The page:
EA Still Wants Microtransactions in Star Wars Battlefront II

Eurogamer.net notes that Electronic Arts Chief Financial Officer Blake Jorgensen commented further on the microtransaction controversy in Star Wars Battlefront II during yesterday's Credit Suisse Annual Technology, Media & Telecom Conference. This situation has provoked so many negative stories (as recently as yesterday) that it's hard to believe the action game sequel came out under two weeks ago. Though the company suspended microtransactions based on the pay-to-win outrage from many fronts (possibly including IP owner Disney itself), Jorgensen says they are still hoping to add them back into the game. They quote him as saying "We're not giving up on the notion of MTX [microtransactions]," because they are looking at "layering in another economic model to try and make up for some of the economics you lose" by not selling DLC. They offer more of his statements on the controversy:
"We're really watching how people are playing the game. We're trying to understand are there certain modes where MTX may be more interesting than not? What are the consumers saying about it? How are the consumers playing the game? What do the metrics look like? We're learning and listening to the community to decide how best to roll that out in the future."

How did EA fail to see the loot box problem coming? "We did some testing around the MTX model but not enough to really understand some of the reactions we ultimately got," Jorgensen said. There were bigger concerns at the time such as the beta working with millions of people playing.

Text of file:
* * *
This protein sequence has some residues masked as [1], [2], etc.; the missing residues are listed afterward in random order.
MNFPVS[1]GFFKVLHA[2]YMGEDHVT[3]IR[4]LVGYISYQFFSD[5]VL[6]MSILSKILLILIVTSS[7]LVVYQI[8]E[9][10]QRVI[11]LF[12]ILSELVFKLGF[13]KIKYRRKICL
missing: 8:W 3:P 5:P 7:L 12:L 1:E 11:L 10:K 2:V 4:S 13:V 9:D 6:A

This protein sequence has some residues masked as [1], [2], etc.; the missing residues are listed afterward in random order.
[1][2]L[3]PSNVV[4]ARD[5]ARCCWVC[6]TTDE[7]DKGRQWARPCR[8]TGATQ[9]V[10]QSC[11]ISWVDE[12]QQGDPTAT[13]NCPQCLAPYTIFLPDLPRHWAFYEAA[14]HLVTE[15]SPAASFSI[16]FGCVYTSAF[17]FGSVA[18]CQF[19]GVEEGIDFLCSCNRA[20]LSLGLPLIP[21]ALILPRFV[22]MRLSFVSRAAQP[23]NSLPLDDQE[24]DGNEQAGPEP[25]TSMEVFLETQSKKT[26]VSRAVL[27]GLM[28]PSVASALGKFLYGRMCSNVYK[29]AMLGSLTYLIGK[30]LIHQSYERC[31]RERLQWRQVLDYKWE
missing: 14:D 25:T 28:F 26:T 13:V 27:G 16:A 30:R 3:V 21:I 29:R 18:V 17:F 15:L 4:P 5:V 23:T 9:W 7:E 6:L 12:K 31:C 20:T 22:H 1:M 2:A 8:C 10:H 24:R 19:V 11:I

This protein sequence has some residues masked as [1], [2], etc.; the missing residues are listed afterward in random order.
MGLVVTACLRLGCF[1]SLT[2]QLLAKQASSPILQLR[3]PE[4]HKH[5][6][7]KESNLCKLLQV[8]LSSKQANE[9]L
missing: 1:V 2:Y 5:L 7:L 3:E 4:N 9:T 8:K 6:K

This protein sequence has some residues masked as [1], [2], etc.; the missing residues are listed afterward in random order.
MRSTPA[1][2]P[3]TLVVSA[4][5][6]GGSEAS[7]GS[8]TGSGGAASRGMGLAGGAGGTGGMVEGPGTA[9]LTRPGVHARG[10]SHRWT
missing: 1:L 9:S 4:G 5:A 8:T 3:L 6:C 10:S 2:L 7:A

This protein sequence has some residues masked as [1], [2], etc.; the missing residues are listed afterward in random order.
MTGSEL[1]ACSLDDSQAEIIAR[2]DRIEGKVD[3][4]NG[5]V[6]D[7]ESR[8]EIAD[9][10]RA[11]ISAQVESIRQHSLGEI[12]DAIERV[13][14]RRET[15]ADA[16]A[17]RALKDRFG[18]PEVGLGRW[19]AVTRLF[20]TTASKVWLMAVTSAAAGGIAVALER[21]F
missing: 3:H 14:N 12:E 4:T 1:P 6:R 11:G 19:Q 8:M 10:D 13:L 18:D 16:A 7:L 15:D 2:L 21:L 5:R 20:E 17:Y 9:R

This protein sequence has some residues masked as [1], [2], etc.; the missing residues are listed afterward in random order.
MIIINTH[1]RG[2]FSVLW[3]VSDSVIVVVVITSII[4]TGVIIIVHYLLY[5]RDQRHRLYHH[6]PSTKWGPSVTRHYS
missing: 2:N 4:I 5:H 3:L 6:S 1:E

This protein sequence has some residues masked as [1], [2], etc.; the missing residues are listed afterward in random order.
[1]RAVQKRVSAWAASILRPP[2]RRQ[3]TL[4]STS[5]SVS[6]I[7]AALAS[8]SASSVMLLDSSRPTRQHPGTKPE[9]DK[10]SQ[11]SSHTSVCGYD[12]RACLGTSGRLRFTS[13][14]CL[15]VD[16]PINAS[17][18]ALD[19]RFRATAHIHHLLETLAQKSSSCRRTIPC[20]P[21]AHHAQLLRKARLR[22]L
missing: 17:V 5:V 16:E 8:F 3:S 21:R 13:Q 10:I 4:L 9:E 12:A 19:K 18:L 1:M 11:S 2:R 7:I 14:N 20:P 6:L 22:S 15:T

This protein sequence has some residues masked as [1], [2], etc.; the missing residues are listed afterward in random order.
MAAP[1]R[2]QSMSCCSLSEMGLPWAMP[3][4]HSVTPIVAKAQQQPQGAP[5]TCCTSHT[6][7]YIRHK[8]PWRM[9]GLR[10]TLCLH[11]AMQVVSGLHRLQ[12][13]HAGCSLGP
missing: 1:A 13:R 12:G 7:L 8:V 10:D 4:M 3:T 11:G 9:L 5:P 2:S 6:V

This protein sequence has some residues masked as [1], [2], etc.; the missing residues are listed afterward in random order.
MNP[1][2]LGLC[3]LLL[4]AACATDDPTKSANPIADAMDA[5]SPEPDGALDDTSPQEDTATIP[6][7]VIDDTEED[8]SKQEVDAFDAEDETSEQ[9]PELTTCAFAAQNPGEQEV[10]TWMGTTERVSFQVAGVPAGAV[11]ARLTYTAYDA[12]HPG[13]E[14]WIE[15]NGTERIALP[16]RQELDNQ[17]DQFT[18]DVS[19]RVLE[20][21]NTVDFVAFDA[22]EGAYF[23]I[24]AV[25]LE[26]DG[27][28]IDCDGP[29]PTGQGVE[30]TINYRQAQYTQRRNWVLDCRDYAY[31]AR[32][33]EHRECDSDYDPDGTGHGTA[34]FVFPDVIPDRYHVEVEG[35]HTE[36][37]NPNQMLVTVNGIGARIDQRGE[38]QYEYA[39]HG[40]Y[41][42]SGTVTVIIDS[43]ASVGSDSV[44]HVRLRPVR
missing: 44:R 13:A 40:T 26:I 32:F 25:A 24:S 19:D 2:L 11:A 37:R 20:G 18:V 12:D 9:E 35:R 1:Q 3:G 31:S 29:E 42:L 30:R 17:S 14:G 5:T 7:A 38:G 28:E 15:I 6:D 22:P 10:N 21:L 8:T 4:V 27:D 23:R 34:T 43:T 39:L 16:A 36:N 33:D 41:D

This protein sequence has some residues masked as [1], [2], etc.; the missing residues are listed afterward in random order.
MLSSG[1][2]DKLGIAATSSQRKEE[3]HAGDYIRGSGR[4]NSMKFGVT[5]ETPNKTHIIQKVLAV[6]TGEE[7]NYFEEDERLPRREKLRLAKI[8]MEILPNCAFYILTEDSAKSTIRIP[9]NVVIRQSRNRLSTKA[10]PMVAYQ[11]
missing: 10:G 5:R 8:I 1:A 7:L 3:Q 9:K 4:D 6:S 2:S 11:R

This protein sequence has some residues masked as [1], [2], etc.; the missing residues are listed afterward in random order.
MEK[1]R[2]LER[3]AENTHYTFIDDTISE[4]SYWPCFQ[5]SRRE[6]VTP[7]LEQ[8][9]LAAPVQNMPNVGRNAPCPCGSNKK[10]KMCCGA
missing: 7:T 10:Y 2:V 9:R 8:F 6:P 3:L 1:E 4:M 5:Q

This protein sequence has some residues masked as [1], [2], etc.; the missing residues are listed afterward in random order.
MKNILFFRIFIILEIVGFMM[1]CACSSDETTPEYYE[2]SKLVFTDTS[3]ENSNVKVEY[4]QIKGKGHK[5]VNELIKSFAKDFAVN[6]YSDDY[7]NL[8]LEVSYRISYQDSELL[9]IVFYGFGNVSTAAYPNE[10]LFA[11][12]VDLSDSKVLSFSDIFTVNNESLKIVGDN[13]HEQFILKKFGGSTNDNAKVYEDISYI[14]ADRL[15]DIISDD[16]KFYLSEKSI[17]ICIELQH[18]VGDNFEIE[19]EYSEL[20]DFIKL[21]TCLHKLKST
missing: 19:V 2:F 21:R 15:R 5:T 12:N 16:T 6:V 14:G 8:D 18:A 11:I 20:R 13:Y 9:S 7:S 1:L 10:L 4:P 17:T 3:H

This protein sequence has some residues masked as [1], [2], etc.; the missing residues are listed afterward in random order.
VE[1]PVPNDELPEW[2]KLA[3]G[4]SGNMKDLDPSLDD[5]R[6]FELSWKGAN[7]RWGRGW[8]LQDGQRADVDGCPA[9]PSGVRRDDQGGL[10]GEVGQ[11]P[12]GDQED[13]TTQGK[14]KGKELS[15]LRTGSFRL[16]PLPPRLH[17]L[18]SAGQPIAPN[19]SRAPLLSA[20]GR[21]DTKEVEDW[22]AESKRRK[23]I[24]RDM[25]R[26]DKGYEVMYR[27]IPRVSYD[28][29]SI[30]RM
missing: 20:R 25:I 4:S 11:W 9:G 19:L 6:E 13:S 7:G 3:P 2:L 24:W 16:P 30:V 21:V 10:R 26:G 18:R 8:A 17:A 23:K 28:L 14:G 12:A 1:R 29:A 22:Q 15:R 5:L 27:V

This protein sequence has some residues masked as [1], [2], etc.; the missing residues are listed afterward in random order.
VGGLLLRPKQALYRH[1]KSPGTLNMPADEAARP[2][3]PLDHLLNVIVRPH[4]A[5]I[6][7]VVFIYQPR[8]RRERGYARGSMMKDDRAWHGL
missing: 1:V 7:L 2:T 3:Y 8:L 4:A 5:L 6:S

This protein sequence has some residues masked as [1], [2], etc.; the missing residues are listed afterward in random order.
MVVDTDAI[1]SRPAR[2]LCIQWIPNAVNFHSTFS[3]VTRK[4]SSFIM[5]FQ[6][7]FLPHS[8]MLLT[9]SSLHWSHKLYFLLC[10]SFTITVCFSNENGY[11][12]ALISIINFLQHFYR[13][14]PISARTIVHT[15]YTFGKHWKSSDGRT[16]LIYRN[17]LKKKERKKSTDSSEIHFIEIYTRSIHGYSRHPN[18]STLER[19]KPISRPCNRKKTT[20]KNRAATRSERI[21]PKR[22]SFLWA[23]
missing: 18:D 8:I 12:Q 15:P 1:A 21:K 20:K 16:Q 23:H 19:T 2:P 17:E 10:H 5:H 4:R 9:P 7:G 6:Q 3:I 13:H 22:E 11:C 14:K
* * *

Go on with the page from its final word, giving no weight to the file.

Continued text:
"We pulled-off on the MTX because the real issue the consumer had was they felt it was a pay-to-win mechanic," he added. "The reality is: there's different types of players in games. Some people have more money than time, and some people have more time than money, and you want to always balance those two.

"For us it's a great learning experience. We are trying to run the company with an ear to the consumer at all times, not only in the testing phase but when the game is up and running. We're trying to build games that last for years, not for months... If we're not making mistakes along the way and learning from them, that's when you should worry about us. But our view is these are great opportunities for us to continue to tune the game, to adjust things."